[124I]FIAU: Human dosimetry and infection imaging in patients with suspected prosthetic joint infection

Xiaoyan M. Zhang, Halle H. Zhang, Patrick McLeroth, Richard D. Berkowitz, Michael A. Mont, Michael G. Stabin, Barry A. Siegel, Abass Alavi, T. Marc Barnett, Jeffrey Gelb, Chantal Petit, John Spaltro, Steve Y. Cho, Martin G. Pomper, James J. Conklin, Chetan Bettegowda, Saurabh Saha

Research output: Contribution to journalArticlepeer-review

25 Scopus citations


Introduction: Fialuridine (FIAU) is a nucleoside analog that is a substrate for bacterial thymidine kinase (TK). Once phosphorylated by TK, [124I]FIAU becomes trapped within bacteria and can be detected with positron emission tomography/computed tomography (PET/CT). [124I]FIAU PET/CT has been shown to detect bacteria in patients with musculoskeletal bacterial infections. Accurate diagnosis of prosthetic joint infections (PJIs) has proven challenging because of the lack of a well-validated reference. In the current study, we assessed biodistribution and dosimetry of [124I]FIAU, and investigated whether [124I]FIAU PET/CT can diagnose PJIs with acceptable accuracy. Methods: To assess biodistribution and dosimetry, six subjects with suspected hip or knee PJI and six healthy subjects underwent serial PET/CT after being dosed with 74 MBq (2 mCi) [124I]FIAU intravenously (IV). Estimated radiation doses were calculated with the OLINDA/EXM software. To determine accuracy of [124I]FIAU, 22 subjects with suspected hip or knee PJI were scanned at 2-6 and 24-30 h post IV injection of 185 MBq (5 mCi) [124I]FIAU. Images were interpreted by a single reader blinded to clinical information. Representative cases were reviewed by 3 additional readers. The utility of [124I]FIAU to detect PJIs was assessed based on the correlation of the patient's infection status with imaging results as determined by an independent adjudication board (IAB). Results: The kidney, liver, spleen, and urinary bladder received the highest radiation doses of [124I]FIAU. The effective dose was 0.16 to 0.20 mSv/MBq and doses to most organs ranged from 0.11 to 0.76 mGy/MBq. PET image quality obtained from PJI patients was confounded by metal artifacts from the prostheses and pronounced FIAU uptake in muscle. Consequently, a correlation with infection status and imaging results could not be established. Conclusions: [124I]FIAU was well-tolerated in healthy volunteers and subjects with suspected PJI, and had acceptable dosimetry. However, the utility of [124I]FIAU for the clinical detection of PJIs is limited by poor image quality and low specificity.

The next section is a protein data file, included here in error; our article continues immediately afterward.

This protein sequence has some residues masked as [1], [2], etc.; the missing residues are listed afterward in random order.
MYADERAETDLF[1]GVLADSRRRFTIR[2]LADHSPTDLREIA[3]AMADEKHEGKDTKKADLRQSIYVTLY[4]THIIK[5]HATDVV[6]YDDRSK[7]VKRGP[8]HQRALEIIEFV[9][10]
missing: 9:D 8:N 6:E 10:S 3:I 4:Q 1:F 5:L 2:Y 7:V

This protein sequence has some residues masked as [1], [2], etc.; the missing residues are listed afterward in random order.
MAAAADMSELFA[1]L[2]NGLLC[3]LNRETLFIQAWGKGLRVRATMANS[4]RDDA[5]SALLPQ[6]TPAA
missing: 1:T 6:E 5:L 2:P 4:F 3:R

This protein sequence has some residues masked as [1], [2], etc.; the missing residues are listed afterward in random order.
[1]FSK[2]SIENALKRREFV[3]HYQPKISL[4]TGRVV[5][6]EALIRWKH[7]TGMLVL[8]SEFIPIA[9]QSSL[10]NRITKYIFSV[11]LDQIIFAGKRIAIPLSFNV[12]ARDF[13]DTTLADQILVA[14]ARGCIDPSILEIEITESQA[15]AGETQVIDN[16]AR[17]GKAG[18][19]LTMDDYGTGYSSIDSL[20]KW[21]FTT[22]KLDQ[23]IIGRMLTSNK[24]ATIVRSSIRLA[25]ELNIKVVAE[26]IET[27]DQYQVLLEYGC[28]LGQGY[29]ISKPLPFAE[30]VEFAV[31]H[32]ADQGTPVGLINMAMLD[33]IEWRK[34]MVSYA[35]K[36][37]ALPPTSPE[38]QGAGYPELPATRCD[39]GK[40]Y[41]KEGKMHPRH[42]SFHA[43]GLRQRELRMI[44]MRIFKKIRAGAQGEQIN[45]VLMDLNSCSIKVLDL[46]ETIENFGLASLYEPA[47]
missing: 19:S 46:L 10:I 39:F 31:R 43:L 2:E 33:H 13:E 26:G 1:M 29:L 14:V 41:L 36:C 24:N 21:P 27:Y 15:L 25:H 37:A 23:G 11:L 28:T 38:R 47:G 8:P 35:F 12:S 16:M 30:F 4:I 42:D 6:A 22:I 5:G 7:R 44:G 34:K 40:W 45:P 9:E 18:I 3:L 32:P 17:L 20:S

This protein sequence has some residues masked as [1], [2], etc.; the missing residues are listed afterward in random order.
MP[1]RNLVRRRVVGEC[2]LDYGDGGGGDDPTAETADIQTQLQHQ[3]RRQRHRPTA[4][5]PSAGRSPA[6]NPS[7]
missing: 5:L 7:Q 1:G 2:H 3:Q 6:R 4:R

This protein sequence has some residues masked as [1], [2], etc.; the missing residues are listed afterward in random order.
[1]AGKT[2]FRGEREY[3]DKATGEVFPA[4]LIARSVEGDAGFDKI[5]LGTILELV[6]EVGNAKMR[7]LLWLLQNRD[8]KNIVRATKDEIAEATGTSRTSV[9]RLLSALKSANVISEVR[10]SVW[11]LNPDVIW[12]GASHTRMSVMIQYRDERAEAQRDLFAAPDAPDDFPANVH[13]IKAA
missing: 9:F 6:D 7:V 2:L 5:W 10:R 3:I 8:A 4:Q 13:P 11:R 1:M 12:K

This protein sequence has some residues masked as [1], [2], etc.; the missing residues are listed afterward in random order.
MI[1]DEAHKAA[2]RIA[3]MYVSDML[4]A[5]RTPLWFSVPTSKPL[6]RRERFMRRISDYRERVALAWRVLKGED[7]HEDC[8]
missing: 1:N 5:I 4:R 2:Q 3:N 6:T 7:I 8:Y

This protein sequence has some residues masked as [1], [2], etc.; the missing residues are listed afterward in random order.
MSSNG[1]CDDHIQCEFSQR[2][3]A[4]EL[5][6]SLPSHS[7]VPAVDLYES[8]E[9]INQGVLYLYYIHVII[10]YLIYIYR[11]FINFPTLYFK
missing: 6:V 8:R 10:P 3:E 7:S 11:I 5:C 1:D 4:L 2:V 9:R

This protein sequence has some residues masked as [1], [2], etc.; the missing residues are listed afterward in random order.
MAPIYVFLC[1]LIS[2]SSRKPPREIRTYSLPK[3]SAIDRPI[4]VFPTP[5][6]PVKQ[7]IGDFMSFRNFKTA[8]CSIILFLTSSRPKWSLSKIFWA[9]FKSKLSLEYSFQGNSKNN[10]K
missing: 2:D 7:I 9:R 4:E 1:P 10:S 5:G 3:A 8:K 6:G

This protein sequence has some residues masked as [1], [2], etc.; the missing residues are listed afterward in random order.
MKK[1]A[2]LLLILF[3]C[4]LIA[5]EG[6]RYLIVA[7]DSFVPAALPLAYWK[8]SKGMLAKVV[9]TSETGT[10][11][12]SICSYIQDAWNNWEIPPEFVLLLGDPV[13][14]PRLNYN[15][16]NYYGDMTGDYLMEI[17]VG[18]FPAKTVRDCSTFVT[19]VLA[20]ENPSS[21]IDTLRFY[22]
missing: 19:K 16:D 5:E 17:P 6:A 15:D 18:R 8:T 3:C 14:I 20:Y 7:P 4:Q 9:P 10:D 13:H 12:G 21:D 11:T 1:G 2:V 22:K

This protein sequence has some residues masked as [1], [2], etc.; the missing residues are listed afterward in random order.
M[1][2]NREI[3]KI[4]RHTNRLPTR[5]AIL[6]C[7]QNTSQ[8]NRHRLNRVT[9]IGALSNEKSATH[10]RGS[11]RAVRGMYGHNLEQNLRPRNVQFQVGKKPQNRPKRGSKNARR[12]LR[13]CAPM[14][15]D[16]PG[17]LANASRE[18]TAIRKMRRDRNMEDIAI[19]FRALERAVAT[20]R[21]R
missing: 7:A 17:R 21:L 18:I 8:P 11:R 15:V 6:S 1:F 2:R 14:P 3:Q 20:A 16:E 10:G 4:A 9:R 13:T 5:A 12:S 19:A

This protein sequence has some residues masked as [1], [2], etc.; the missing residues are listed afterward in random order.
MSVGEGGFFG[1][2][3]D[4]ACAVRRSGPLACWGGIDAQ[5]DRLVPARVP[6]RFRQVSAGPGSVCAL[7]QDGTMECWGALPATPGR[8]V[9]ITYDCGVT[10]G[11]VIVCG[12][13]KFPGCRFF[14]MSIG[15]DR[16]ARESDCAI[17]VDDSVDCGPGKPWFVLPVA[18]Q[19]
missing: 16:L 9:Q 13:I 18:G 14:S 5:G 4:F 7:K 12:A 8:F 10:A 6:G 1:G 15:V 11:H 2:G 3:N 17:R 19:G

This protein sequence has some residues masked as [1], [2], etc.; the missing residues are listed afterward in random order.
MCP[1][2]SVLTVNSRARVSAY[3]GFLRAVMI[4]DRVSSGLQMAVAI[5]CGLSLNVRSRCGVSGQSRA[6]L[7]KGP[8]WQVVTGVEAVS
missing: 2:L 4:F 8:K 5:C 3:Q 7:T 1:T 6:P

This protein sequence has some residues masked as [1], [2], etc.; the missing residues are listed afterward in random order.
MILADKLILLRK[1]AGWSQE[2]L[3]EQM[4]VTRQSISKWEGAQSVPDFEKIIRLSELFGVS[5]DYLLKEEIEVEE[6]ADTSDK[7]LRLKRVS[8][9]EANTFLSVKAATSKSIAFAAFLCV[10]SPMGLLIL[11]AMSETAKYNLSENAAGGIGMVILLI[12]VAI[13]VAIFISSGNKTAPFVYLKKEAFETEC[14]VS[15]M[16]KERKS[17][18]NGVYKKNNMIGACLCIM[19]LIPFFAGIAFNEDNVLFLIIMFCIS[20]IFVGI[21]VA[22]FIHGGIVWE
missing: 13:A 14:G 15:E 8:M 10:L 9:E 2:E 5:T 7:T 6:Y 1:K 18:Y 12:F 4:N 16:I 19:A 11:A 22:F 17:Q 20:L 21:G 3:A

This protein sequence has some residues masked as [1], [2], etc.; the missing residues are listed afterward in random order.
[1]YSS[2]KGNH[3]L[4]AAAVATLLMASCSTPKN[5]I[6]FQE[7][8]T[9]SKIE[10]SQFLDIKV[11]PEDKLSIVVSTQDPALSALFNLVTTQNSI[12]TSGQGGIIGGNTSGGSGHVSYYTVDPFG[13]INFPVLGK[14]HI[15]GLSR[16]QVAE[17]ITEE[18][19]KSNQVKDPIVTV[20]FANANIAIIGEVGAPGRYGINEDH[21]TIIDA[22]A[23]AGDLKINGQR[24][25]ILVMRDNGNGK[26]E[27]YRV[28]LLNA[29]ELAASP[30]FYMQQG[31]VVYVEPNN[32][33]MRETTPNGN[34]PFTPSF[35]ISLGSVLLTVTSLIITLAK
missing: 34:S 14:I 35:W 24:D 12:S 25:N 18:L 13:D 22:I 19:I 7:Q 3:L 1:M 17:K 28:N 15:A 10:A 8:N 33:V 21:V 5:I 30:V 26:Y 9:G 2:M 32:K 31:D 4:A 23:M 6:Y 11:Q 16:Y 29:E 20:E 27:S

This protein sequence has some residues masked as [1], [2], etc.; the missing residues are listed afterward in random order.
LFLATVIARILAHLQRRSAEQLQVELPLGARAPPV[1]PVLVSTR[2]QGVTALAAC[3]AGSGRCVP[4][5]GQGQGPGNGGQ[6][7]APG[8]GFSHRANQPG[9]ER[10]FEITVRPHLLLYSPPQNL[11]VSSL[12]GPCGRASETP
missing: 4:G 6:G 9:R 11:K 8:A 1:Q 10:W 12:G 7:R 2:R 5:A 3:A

Original languageEnglish (US)
Pages (from-to)273-279
Number of pages7
JournalNuclear Medicine and Biology
Issue number5
StatePublished - May 1 2016


  • Diagnosis
  • FIAU
  • PET/CT
  • Prosthetic joint infection

ASJC Scopus subject areas

  • Molecular Medicine
  • Radiology Nuclear Medicine and imaging
  • Cancer Research


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